CCA7 $2000 – 2500 $5200 – 8000 $390 – 460 $300
CSA5 $2250 – 2700 $5450 – 8200 $475 – 525 $300
N4A7 $2000 – 2500 $5200 – 8000 $390 – 460 $300
N4A6 $2000 – 2500 $5200 – 8000 $400 – 490 None
NH4A4 $2250 – 2700 $5450 – 8200 $510 – 625 None
NXA4 $2000 – 2500 $5200 – 8000 $510 – 625 None

*Prices are estimates for the following: 2.5-ton condenser, 1300-1400 cfm air handler plus a programmable thermostat.
**Running costs based on 21 cents/kWh and 2000 hours of cooling per year. Based on 2.5 ton AC unit.
Note – Other exterior factors can also influence the price; Based on national average

Calculating Running Costs

If you want to know how much a system will cost you to run before you install or purchase it, there is a way. Estimated running costs take a lot of different variables and put them into a formula. The result is a close estimation of how much you can expect to pay per month or year.

What you need to keep in mind is that the formula is for estimation. Some things cannot be calculated or estimated reliably for everyone (home size, humidity levels, heat spikes, etc.)

The formula looks like this: (wattage input / 1000 = kW) x cost per kWh x hours per day use x number of days per month/year = Average price.

If we look at the Bureau of Labor and Statistics averages, we learn that central AC systems use 3500 watts, and the average electric cost in kilowatt-hours (kWh) is 13 cents.

We can further assume that during the summer, your system can easily run the system for 4 hours (total running time, not just “on”), and the average summer lasts 90 days. So our new formula will look something like this:

(3500 / 1000) x 0.13 x 4 x 90 = $163.80.

When you plug in your numbers for your chosen system, hours of use and days of use, you will have a good idea of how much you will pay to run the air conditioner.

The Importance Of A Quality HVAC Contractor

When looking for a contractor to install your new system, you want the best. Proper installation is one of the most crucial aspects of your system running correctly, efficiently, and for government rebate programs.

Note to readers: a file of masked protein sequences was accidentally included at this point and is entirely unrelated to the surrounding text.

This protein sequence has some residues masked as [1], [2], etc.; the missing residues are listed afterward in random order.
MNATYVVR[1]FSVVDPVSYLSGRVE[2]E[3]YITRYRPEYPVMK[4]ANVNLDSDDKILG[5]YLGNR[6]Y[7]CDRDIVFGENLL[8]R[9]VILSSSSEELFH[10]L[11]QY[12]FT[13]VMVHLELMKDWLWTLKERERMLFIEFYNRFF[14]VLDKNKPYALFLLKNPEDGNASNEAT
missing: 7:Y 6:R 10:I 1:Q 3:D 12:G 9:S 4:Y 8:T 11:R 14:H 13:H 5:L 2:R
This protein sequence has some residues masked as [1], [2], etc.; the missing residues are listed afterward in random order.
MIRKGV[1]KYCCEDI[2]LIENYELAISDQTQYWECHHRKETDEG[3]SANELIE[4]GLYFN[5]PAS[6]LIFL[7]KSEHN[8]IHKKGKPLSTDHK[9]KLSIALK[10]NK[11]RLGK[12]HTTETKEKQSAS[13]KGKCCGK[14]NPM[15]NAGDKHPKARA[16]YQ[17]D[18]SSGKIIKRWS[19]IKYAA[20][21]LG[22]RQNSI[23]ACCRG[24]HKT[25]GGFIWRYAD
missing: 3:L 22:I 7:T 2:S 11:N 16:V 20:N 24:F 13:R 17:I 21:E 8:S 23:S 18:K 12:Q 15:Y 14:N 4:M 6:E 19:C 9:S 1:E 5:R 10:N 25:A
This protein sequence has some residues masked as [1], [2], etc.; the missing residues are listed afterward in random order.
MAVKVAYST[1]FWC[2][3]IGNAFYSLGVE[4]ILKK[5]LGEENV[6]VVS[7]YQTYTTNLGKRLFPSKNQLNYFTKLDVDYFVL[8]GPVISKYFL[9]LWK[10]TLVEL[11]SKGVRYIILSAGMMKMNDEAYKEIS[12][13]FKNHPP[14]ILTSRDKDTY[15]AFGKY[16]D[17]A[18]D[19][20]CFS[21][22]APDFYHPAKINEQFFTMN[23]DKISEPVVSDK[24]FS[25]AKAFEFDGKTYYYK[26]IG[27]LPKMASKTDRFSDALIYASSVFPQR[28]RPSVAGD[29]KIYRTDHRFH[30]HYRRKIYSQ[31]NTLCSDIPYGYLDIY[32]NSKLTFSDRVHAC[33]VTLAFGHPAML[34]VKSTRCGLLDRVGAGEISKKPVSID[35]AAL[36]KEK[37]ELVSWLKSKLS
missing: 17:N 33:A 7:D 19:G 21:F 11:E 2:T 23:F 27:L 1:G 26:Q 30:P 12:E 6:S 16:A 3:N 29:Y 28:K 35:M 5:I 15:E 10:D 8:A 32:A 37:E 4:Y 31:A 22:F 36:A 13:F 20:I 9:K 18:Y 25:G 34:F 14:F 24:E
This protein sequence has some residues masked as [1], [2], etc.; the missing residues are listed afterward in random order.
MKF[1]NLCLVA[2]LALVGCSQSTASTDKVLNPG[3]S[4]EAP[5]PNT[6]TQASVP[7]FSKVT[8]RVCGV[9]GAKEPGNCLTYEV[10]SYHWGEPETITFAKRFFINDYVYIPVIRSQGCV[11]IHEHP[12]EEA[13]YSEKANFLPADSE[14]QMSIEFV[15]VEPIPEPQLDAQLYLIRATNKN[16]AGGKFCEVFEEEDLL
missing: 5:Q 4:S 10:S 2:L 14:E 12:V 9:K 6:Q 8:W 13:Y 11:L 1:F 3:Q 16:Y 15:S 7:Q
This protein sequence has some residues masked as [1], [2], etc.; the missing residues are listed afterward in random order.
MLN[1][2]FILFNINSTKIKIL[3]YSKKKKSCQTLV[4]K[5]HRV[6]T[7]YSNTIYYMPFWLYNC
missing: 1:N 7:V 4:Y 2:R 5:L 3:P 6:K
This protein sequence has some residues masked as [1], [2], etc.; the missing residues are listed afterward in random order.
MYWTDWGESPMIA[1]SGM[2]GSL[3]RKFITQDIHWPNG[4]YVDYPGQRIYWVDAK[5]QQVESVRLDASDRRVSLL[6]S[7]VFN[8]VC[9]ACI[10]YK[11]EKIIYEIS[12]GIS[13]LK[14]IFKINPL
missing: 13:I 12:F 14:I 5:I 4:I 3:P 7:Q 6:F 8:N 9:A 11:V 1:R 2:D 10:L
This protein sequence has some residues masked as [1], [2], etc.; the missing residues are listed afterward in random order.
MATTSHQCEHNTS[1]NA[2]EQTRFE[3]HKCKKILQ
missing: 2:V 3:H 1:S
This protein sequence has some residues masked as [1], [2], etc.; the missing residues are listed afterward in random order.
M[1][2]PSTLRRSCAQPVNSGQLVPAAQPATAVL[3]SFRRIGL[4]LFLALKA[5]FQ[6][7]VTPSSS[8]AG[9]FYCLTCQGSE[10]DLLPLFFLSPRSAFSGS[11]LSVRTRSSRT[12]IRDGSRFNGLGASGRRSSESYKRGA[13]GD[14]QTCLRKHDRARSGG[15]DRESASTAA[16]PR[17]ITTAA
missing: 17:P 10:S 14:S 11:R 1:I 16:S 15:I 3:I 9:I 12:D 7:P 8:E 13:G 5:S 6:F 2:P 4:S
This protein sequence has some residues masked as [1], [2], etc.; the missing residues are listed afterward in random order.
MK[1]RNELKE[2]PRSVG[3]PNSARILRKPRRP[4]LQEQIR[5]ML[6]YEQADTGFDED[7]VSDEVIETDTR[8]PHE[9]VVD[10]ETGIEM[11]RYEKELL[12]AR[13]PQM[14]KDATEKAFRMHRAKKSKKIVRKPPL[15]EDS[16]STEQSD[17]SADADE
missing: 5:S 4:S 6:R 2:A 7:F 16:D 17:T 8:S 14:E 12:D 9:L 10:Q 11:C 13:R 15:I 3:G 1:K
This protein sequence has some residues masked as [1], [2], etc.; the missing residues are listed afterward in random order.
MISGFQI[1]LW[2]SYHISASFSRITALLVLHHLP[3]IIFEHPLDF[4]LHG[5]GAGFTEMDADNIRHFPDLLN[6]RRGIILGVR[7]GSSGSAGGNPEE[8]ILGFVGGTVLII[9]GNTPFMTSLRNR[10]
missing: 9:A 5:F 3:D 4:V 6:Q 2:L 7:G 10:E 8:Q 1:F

Finding local HVAC contractors in your area can be a challenge. However, utilizing the experts at Networx will have you calling well-qualified technicians quickly.

Networx uses background checks, license and certification checks, customer reviews, and only returns highly qualified professionals in your area. When you need to find three quotes, knowing that all of the quotes will come from only the best in the business is a huge advantage. Fill in the form below to get in touch.

Comfortmaker AC Model Numbers Explained

Comfortmaker, like Tempstar, uses the same nomenclature for their model numbers as Heil. The alpha-numeric model numbers explain the system in more detail, if you know how to read it.

In this case, you will have 4 sections. The first letter for Comfortmaker models will be a C, an N, or an NH. The C will stand for the brand, in this case, Comfortmaker. The N and NH (Non-branded) are standard entry-level models (the value line), with the H in the one model standing for “Horizontal,” which is the slender, stackable model.

The next letter refers to the refrigerant type used. In all cases, this will be R-410a. The 4 stands for R-410a (older models will have a 2 for R-22, which is no longer used). Because all models now use R-410a, the named units will have a V, C, or S, which tells you how the refrigerant is moved. V stands for Variable speed systems, C for two-stage systems, and S for single-stage systems.